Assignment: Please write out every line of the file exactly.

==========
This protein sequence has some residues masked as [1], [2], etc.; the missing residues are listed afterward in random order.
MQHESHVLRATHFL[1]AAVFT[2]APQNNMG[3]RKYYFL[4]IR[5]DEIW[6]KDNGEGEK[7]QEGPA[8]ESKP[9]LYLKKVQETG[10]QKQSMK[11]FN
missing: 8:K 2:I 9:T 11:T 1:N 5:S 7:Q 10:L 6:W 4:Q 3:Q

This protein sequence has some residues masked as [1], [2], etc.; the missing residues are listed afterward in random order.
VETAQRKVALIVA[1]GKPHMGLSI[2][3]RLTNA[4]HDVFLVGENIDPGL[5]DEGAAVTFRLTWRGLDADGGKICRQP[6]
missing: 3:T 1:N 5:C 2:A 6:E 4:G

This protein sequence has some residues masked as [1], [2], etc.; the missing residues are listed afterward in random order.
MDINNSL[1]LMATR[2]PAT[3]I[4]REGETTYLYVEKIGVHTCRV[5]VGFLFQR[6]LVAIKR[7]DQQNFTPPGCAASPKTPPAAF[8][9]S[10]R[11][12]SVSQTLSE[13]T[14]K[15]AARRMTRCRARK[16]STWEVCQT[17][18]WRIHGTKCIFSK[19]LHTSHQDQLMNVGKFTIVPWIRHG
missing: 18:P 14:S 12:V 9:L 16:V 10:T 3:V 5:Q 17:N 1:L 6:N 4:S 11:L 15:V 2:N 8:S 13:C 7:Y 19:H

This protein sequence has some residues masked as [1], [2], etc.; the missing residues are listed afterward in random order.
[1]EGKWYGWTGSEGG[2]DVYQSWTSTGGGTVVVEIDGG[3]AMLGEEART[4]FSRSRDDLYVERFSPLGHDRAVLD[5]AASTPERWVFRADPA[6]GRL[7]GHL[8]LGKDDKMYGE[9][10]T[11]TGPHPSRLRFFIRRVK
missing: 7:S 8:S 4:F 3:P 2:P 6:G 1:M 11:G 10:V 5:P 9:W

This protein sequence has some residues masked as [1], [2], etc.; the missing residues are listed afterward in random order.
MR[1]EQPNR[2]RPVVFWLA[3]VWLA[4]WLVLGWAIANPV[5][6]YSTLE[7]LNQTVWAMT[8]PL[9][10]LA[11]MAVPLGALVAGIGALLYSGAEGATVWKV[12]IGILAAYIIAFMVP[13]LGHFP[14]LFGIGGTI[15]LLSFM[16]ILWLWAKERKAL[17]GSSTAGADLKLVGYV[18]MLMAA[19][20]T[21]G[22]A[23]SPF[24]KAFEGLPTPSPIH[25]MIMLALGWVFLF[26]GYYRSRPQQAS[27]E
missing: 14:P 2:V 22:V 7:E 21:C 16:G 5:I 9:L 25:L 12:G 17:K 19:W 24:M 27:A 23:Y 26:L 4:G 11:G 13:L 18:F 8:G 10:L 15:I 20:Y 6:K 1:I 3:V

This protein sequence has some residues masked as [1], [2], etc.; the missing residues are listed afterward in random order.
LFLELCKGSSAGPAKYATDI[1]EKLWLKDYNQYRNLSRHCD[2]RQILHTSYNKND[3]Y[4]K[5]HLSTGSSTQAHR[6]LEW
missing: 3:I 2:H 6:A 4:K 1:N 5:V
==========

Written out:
This protein sequence has some residues masked as [1], [2], etc.; the missing residues are listed afterward in random order.
MQHESHVLRATHFL[1]AAVFT[2]APQNNMG[3]RKYYFL[4]IR[5]DEIW[6]KDNGEGEK[7]QEGPA[8]ESKP[9]LYLKKVQETG[10]QKQSMK[11]FN
missing: 8:K 2:I 9:T 11:T 1:N 5:S 7:Q 10:L 6:W 4:Q 3:Q

This protein sequence has some residues masked as [1], [2], etc.; the missing residues are listed afterward in random order.
VETAQRKVALIVA[1]GKPHMGLSI[2][3]RLTNA[4]HDVFLVGENIDPGL[5]DEGAAVTFRLTWRGLDADGGKICRQP[6]
missing: 3:T 1:N 5:C 2:A 6:E 4:G

This protein sequence has some residues masked as [1], [2], etc.; the missing residues are listed afterward in random order.
MDINNSL[1]LMATR[2]PAT[3]I[4]REGETTYLYVEKIGVHTCRV[5]VGFLFQR[6]LVAIKR[7]DQQNFTPPGCAASPKTPPAAF[8][9]S[10]R[11][12]SVSQTLSE[13]T[14]K[15]AARRMTRCRARK[16]STWEVCQT[17][18]WRIHGTKCIFSK[19]LHTSHQDQLMNVGKFTIVPWIRHG
missing: 18:P 14:S 12:V 9:L 16:V 10:T 3:V 5:Q 17:N 1:L 6:N 4:S 11:L 15:V 2:N 8:S 13:C 7:Y 19:H

This protein sequence has some residues masked as [1], [2], etc.; the missing residues are listed afterward in random order.
[1]EGKWYGWTGSEGG[2]DVYQSWTSTGGGTVVVEIDGG[3]AMLGEEART[4]FSRSRDDLYVERFSPLGHDRAVLD[5]AASTPERWVFRADPA[6]GRL[7]GHL[8]LGKDDKMYGE[9][10]T[11]TGPHPSRLRFFIRRVK
missing: 7:S 8:S 4:F 3:P 2:P 6:G 1:M 11:G 10:V 5:P 9:W

This protein sequence has some residues masked as [1], [2], etc.; the missing residues are listed afterward in random order.
MR[1]EQPNR[2]RPVVFWLA[3]VWLA[4]WLVLGWAIANPV[5][6]YSTLE[7]LNQTVWAMT[8]PL[9][10]LA[11]MAVPLGALVAGIGALLYSGAEGATVWKV[12]IGILAAYIIAFMVP[13]LGHFP[14]LFGIGGTI[15]LLSFM[16]ILWLWAKERKAL[17]GSSTAGADLKLVGYV[18]MLMAA[19][20]T[21]G[22]A[23]SPF[24]KAFEGLPTPSPIH[25]MIMLALGWVFLF[26]GYYRSRPQQAS[27]E
missing: 14:P 2:V 22:V 7:E 21:C 16:G 5:I 9:L 25:L 12:G 17:K 19:W 24:M 27:A 23:Y 26:L 4:G 11:G 13:L 18:F 8:G 10:L 15:I 20:Y 6:K 1:I 3:V

This protein sequence has some residues masked as [1], [2], etc.; the missing residues are listed afterward in random order.
LFLELCKGSSAGPAKYATDI[1]EKLWLKDYNQYRNLSRHCD[2]RQILHTSYNKND[3]Y[4]K[5]HLSTGSSTQAHR[6]LEW
missing: 3:I 2:H 6:A 4:K 1:N 5:V